Commentaries & Essays
11:57 am
Mon February 25, 2013

A Cautionary Tale

Deborah Prum

I’m about to tell you a cautionary tale involving food, phones, fighting and fire. 

One evening while preparing dinner, I was on the phone arguing with my oldest son.  I don’t remember the subject, I just know I was right and he was wrong.  And, I told him so as I lay green beans on a metal steamer in a pot, forgot to add water, then placed the pan over high heat on the stovetop.

After a few futile minutes of conversation, I hung up. I miss the days when you could slam a receiver.  Instead, I vigorously poked the “END” button on my phone.  But, it wasn’t the same.
    
So, I channeled that negative energy into salad making, wielding my sharp knife to chop, well, to be honest, mutilate carrots, cucumbers, and lettuce.  Those happy, little endorphins started streaming back into my cranky psyche.
    
A few minutes later, my husband, Bruce, staggered in through the kitchen door, crying-tired from a twelve-hour day at the hospital.  He is a steady man, not a histrionic bone in his body. Think Star Trek’s Mister Spock without the pointy ears. So, when he screamed, I glanced up from my salad massacre.
    
He yelled a scatological term as he pointed to our stove. My stainless steel pot appeared blue.  And, the range top was covered with what resembled blobs of mercury. Mercury?  I didn’t even own a cooking thermometer.
    
Next, my husband picked up the blue-hot pot, intending to carry it out of the house.  But the bottom of the pan separated from the pot, dropping to the floor, instantly starting a twenty- inch diameter fire in its impression.  Worse yet, the molten middle portion, which had been sandwiched between the layers of aluminum, splashed to the ground, forming little balls of gleaming hot metal that rolled fifteen feet in each direction, setting about forty mini-fires throughout the kitchen and dining area. The flames leapt six inches high, starting up the walls and cabinets.  As the linoleum burned, thick black smoke filled the house.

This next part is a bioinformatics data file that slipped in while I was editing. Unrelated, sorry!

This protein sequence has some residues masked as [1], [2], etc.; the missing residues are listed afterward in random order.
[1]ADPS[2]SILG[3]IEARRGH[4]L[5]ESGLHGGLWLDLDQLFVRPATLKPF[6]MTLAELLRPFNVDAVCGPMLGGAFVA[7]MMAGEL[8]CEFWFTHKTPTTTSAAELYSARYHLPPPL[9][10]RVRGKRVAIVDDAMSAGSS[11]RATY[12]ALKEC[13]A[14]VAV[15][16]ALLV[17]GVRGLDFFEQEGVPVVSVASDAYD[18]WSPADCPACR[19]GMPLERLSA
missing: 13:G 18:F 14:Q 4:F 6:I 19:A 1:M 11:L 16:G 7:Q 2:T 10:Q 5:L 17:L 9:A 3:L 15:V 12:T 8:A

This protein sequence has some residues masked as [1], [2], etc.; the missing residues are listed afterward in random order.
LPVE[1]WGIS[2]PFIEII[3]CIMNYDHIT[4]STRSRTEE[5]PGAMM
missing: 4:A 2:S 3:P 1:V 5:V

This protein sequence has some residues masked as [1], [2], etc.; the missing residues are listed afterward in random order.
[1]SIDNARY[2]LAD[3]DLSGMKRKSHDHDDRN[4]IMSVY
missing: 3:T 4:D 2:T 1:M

My youngest son, flip-flops on his feet, did not fear toasted toes.  He tried to contain the fire by kicking the balls into one corner.  Cassie, my intelligence-impaired golden retriever, chased the balls, attempting to bite one. My judgment-impaired middle son ran out to the front lawn and called not the fire department, but instead, his older brother, to tell him about the spectacular fire Mom started.
    
My asthmatic lungs could not bear the noxious smoke, so I grabbed my youngest with one hand and the dumb dog in the other, heading to where I hoped the door was.  As I did so, I yelled for our fifteen-year-old houseguest, telling him to follow us out.  Bruce stayed, battled the flames and ultimately put out the fire, but not before much of the kitchen and dining area were damaged.  Later, we gathered under our Chinese cherry tree out front, counting heads and counting blessings because all heads were accounted for.  Bruce thanked me for handing him a full watering can with which he doused the flames.

I hadn’t handed him a thing.  I’d jumped ship, stumbling outside into safety, dragging the kids and dog with me. Who gave Bruce the water jug?  We don’t know, but I’m sending them a big cosmic thank you.

So, if this is a cautionary tale wherein lies the cautionary message?  We all know phoning while driving is a dangerous combination.  We can assume driving while cooking would cause problems, but who’d have predicted that cooking while phoning would be so dangerous?

Live and learn.

Hear Deborah Prum's audio essay.